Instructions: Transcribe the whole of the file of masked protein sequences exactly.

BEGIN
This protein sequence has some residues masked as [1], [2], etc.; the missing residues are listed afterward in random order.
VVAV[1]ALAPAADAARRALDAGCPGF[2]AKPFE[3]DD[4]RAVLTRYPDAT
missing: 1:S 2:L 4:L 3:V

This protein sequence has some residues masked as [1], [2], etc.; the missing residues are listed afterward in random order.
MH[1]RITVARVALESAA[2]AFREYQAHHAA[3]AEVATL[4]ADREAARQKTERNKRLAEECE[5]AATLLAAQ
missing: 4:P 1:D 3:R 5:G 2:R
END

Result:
This protein sequence has some residues masked as [1], [2], etc.; the missing residues are listed afterward in random order.
VVAV[1]ALAPAADAARRALDAGCPGF[2]AKPFE[3]DD[4]RAVLTRYPDAT
missing: 1:S 2:L 4:L 3:V

This protein sequence has some residues masked as [1], [2], etc.; the missing residues are listed afterward in random order.
MH[1]RITVARVALESAA[2]AFREYQAHHAA[3]AEVATL[4]ADREAARQKTERNKRLAEECE[5]AATLLAAQ
missing: 4:P 1:D 3:R 5:G 2:R